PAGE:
Originally Posted by wakers3
I followed Nemleu's suggestion of making a tincture. Did about 6 japs and a cayenne in some Tito's and tasted a couple of times while mixing in but before bottling to make sure my heat was proper...then just dumped all the juice into the beer and prematurely had the first one last night with some relatives. one word: INCREDIBLE!
I have made what I consider some pretty decent beers since my brewing journey began and even had someone tell me that one of mine was the best beer she had ever had and this one is the one I would enter into a competition if I were going to do such a thing. Heat pumps out of this beer, but not in a way that rips your throat out. And the jalapeno aroma and flavor are out of sight!
Can guarantee this will be brewed again at my house.
Since I first read Sundowner's post I've made 35 gallons of this beer. I cant keep it in stock so now its part of my regular rotation. Like all of us Ive experimented with the recipe. Ive used different yeasts, and multiple combinations of hops. I always stick with hops with low alpha acids. Ive even added smoked grains to a couple of batches. I only entered this into a competition one time and it took 3rd place. I always use a tincture. I think controlling the amount of heat is the key to keeping the beer consistent from batch to batch. I also smoke the jalapenos on the grill before putting them into the vodka. I think Ive explained it this way before:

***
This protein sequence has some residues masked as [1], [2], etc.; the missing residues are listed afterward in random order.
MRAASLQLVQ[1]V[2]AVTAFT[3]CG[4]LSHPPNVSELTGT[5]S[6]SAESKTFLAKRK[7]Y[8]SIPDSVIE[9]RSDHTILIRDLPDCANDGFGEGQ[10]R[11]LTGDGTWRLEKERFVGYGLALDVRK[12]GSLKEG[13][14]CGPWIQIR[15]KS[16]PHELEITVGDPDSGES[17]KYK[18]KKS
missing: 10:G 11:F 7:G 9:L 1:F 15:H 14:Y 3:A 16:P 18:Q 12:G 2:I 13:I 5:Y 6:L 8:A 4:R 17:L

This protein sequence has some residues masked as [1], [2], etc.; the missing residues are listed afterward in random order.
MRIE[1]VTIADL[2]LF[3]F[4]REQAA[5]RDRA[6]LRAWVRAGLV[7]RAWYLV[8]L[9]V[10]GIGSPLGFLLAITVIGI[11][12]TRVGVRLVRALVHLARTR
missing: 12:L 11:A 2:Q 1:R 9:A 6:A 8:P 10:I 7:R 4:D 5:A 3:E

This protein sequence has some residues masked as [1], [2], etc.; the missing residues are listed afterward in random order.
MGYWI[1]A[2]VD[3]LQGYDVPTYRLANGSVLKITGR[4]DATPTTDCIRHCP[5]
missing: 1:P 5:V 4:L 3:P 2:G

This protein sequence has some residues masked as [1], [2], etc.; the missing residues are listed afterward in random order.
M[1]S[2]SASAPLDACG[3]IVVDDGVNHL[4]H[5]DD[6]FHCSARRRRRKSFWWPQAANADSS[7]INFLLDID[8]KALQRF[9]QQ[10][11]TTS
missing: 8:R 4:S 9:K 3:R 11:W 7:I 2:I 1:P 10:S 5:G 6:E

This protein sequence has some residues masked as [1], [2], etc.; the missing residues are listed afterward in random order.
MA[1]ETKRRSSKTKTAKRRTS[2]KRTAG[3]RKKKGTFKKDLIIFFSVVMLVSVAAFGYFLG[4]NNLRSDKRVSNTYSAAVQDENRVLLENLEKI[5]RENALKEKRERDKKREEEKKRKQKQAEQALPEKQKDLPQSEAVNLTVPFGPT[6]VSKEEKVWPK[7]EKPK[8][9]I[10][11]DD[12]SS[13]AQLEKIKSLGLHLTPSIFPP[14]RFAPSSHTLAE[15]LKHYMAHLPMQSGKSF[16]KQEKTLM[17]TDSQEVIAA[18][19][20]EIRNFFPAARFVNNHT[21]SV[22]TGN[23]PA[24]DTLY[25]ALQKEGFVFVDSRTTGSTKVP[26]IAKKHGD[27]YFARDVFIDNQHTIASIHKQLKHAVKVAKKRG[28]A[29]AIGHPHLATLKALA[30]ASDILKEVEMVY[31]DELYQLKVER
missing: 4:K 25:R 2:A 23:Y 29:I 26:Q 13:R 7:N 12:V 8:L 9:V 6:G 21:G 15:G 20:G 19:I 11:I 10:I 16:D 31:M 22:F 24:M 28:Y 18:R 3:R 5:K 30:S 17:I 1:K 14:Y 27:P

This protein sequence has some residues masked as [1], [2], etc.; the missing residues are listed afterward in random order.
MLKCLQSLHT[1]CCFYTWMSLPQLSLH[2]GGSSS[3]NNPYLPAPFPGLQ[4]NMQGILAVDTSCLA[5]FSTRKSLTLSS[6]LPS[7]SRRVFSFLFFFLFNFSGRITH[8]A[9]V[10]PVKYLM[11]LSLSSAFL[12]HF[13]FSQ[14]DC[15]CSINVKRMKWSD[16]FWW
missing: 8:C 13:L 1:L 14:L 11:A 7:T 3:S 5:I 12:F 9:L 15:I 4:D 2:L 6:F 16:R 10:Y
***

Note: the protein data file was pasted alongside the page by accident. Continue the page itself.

What I liked most about it is the way the beer transitions across the palate. The aroma is smoky, with a "green" aroma like cutting into fresh jalapenos. Whats really nice is how the smoke flavor continues to come through along with everything else. It adds a wonderfully assertive balance to the whole beer. The initial flavor somewhat matches that aroma, then it finishes with a nice balancing act from the cream ale itself. Then the heat comes in the very late finish, making you want to reach for your next sip.